Landmark Dishes From San Francisco Legends
As the air in San Francisco gets a little crisper, the fog starts rolling in a bit thicker and the lights of the Embarcadero buildings begin to twinkle as evening approaches, you know the holidays are on their way. And there is nothing like the approach of the holiday season to make one nostalgic. It is the perfect time to get retro with some of the city's time-honored classics, after all, these dishes are classics for a reason.
If you are constantly on the look out for the latest and greatest but are beginning to have FOMO (fear of missing out) fatigue, check out some of San Francisco's tried and true culinary delights which have all stood the test of time. (Find even more restaurants in San Francisco.)
Cioppino at Tadich Grill
A classic dish at a classic restaurant. Tadich Grill, located in the Financial District, is the oldest continuously running restaurant in San Francisco and they have been serving cioppino since the restaurant opened in 1849. The dish itself was created in the 1800's by a North Beach Italian who used the leftovers from the fishing boats with a few Dungeness crabs thrown in. The signature dish at Tadich includes clams, prawns, scallops, bay shrimp, mussels and fresh white fish along with crab in a tomato-based broth. You will eat every bite of the fresh seafood and sop up any remaining broth with garlic toast that is provided. If you save room for one more dish or can convince someone to share, don't miss ordering the sand dabs as well, they are another local specialty. You'll be served San Franciscan classically prepared dishes by white-jacketed waiters in a gorgeous art deco environment in the same way it has been for more than 160 years. Tip: Plan ahead as the restaurant does not take reservations.
Clam Chowder (and oysters) at Swan Oyster Depot
If you can hack the long line to grab one of the 20 bar stools in this legendary spot on Polk Street then you will be warmly greeted and made to feel like family. Serving seafood classics since 1912, Swan Oyster Depot has a limited menu that includes fresh Dungeness crab, shrimp, oysters, clam cocktails, a few types of smoked fish (get the salmon!), and clam chowder. Most regulars grab a bowl of chowder, a few oysters and a beer and then dash out; they are cognizant of the hoards of people trying to get in. The best times to go are 11 (they open the stools at 10:30) or after 4:30. Tip: Bring a coat, it can get cold, especially if you are sitting near the door.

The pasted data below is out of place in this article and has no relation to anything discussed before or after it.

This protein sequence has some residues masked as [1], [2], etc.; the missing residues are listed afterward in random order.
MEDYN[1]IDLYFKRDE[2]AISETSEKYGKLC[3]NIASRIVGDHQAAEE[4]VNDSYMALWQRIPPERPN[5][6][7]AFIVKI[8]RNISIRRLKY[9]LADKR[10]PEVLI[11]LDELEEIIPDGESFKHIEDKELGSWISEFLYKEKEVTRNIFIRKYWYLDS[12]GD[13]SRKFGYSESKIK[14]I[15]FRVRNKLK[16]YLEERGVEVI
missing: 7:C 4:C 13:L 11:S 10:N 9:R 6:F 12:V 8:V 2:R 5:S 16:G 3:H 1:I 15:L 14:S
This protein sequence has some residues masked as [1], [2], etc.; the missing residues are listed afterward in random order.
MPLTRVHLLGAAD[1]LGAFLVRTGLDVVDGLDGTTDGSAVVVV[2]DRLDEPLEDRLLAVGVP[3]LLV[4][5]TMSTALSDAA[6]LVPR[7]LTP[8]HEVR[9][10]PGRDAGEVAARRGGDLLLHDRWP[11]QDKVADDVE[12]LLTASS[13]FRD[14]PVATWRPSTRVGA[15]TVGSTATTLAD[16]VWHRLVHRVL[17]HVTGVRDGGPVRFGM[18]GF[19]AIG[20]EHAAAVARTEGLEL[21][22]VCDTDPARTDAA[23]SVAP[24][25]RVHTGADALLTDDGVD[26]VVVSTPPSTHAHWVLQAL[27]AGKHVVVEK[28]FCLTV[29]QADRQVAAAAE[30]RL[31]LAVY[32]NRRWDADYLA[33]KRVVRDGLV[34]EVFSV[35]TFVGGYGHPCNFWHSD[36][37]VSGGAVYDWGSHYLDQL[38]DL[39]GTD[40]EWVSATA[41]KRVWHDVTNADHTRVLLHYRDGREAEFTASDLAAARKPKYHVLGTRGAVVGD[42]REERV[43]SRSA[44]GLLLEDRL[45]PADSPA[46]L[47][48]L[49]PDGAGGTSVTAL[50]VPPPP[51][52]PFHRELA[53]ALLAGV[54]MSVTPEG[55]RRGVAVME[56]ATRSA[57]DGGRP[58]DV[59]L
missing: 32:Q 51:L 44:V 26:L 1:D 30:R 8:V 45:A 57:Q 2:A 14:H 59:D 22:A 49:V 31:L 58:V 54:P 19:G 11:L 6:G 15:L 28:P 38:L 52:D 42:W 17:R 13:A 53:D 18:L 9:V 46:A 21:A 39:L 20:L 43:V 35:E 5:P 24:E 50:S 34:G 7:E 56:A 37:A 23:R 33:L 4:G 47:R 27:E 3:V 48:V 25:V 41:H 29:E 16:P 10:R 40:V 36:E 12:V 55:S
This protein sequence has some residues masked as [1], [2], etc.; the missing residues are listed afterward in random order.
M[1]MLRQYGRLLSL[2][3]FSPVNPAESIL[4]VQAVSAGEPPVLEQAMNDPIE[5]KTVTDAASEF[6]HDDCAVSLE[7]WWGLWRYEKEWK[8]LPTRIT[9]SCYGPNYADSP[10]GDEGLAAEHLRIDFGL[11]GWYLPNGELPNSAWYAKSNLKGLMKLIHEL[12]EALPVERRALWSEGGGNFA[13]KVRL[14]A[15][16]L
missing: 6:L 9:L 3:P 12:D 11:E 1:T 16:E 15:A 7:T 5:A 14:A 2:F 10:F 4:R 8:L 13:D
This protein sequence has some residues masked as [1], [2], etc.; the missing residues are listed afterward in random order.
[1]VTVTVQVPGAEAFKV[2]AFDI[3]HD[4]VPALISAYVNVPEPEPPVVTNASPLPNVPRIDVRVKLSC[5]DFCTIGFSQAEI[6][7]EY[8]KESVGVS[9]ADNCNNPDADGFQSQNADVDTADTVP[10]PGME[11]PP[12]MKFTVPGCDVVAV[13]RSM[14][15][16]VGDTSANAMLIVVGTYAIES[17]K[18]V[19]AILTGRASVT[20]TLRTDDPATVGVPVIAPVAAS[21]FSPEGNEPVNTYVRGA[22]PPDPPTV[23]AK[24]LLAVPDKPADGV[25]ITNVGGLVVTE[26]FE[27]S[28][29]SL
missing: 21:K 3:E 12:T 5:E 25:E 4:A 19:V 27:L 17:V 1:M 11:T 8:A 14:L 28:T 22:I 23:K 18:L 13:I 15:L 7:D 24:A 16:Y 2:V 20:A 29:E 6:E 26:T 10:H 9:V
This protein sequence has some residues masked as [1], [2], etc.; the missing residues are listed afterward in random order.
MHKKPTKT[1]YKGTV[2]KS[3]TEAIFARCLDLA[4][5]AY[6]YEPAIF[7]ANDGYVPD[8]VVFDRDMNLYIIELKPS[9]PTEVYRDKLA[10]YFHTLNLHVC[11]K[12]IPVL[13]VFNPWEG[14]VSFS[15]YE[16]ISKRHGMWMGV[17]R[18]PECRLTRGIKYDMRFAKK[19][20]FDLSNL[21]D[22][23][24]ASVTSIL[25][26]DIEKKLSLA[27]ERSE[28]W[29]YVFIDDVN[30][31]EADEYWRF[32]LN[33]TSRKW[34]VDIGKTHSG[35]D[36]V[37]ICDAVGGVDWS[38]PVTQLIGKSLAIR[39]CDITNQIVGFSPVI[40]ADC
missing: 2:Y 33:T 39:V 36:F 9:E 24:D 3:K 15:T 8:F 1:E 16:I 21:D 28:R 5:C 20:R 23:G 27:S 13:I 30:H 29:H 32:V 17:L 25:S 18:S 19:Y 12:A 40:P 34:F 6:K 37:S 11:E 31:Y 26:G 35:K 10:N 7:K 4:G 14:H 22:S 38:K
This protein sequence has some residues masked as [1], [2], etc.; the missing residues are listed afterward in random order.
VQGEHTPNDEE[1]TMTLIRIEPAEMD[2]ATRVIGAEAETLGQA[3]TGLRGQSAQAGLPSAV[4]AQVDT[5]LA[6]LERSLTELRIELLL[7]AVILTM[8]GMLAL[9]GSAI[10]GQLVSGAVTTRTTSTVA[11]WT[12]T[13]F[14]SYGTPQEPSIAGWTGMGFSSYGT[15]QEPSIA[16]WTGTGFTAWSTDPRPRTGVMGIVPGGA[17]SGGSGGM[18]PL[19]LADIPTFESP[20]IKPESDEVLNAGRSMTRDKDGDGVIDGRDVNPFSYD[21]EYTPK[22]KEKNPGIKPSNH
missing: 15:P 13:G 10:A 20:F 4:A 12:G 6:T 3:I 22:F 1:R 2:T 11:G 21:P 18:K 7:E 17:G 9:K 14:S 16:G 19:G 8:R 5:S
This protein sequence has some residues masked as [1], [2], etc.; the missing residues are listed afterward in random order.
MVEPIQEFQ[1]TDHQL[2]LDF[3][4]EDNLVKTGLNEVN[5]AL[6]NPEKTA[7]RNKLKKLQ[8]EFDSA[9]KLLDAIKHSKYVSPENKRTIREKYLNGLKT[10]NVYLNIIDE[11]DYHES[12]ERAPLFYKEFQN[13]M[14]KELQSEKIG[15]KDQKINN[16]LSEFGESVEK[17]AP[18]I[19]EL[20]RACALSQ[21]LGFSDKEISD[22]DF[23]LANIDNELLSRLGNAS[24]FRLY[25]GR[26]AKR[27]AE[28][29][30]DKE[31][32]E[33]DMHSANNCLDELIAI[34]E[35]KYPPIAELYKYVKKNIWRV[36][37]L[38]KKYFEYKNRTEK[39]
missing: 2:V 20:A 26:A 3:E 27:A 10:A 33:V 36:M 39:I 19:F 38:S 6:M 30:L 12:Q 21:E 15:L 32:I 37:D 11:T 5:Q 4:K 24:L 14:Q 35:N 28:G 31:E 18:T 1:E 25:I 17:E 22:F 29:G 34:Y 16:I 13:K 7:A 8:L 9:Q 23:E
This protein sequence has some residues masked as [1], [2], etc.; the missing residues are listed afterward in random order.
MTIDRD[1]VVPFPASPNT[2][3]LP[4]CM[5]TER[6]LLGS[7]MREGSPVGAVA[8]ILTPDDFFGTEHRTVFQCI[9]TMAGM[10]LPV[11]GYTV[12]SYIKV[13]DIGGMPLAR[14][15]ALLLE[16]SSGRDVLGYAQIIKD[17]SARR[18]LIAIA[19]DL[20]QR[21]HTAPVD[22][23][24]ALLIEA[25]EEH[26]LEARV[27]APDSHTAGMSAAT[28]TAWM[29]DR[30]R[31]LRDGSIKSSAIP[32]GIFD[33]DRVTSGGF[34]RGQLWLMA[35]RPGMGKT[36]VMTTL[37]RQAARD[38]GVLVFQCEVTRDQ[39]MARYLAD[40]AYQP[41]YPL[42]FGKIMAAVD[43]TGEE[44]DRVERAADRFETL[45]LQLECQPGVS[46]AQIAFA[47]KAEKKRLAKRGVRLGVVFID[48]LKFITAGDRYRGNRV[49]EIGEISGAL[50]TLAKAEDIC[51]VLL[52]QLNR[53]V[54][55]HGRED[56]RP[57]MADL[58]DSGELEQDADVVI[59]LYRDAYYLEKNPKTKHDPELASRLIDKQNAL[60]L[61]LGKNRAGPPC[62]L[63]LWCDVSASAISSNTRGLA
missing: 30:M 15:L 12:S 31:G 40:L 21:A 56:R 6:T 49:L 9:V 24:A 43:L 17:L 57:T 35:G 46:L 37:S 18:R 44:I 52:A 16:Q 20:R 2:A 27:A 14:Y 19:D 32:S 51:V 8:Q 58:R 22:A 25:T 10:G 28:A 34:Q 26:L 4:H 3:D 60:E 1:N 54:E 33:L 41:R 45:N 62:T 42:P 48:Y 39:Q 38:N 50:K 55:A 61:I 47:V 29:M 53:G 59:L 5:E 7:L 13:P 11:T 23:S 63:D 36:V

Prime Rib at House of Prime Rib
If you are a red meat kind of person then look no further than House of Prime Rib, or HOPR for short. It is the quintessential beef restaurant. There is no other spot in the city that measures up when it comes to ambiance, service or food. Your only decision is how big do you want your slice of heaven. The beef is so tender you can cut it with a fork and it does melt in your mouth. Tip: Skip the salad and save room for the creamed spinach and mashed potatoes.
Irish Coffee at Buena Vista Cafe
This is a date night classic. Or likely your parents or grandparents date night classic. Doesn't matter, there is something distinctly cool in a retro kind of way about getting an Irish coffee here. It took awhile for the owner of the Buena Vista Cafe to get the recipe for this signature elixir right, but with the help of various partners in crime, the Buena Vista Irish coffee was born in 1952 and the recipe which includes Irish whiskey and coffee with frothed cream aged for 48 hours remains unchanged. The restaurant originally served as a meeting place for fishermen and handlers who worked for the nearby Sardine Cannery and has always been a spot of friends and strangers alike to get to know each other over a warm drink. Tip: Just go for the drink, don't eat there.
So there you have it. Four San Francisco classics to check out. Whether it is alone or with friends you'll quickly see why these spots have been fan favorites for decades. While these locations are great all year round if you have family in town for the holidays you'll earn brownie points with all the generations if you take them to any one of these.
Photos by: Leslie Wong, Shalbs, Jun Seita, and Julie Blaustein respectively.